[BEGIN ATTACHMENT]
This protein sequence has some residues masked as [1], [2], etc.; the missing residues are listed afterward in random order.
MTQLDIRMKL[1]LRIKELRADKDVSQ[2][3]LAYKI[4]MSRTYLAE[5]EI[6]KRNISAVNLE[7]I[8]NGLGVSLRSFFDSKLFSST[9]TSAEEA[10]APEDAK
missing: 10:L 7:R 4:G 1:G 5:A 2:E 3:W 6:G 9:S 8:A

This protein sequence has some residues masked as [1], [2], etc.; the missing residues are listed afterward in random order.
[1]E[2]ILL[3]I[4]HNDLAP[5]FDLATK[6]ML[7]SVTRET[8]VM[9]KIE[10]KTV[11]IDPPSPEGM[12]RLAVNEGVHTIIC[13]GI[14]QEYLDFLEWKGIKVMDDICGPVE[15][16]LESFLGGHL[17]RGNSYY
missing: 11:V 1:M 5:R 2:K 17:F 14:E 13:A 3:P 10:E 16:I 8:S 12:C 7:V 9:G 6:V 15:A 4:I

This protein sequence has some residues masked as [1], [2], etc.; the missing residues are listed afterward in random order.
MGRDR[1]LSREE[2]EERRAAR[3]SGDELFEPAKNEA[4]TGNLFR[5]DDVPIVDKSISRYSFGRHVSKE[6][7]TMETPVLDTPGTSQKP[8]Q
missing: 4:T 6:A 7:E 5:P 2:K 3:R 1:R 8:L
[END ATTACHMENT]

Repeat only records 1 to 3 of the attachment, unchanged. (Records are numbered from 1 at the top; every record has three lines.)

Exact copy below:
This protein sequence has some residues masked as [1], [2], etc.; the missing residues are listed afterward in random order.
MTQLDIRMKL[1]LRIKELRADKDVSQ[2][3]LAYKI[4]MSRTYLAE[5]EI[6]KRNISAVNLE[7]I[8]NGLGVSLRSFFDSKLFSST[9]TSAEEA[10]APEDAK
missing: 10:L 7:R 4:G 1:G 5:A 2:E 3:W 6:G 9:S 8:A

This protein sequence has some residues masked as [1], [2], etc.; the missing residues are listed afterward in random order.
[1]E[2]ILL[3]I[4]HNDLAP[5]FDLATK[6]ML[7]SVTRET[8]VM[9]KIE[10]KTV[11]IDPPSPEGM[12]RLAVNEGVHTIIC[13]GI[14]QEYLDFLEWKGIKVMDDICGPVE[15][16]LESFLGGHL[17]RGNSYY
missing: 11:V 1:M 5:R 2:K 17:F 14:E 13:A 3:P 10:E 16:I 8:S 12:C 7:V 9:G 6:V 15:A 4:I

This protein sequence has some residues masked as [1], [2], etc.; the missing residues are listed afterward in random order.
MGRDR[1]LSREE[2]EERRAAR[3]SGDELFEPAKNEA[4]TGNLFR[5]DDVPIVDKSISRYSFGRHVSKE[6][7]TMETPVLDTPGTSQKP[8]Q
missing: 4:T 6:A 7:E 5:P 2:K 3:R 1:R 8:L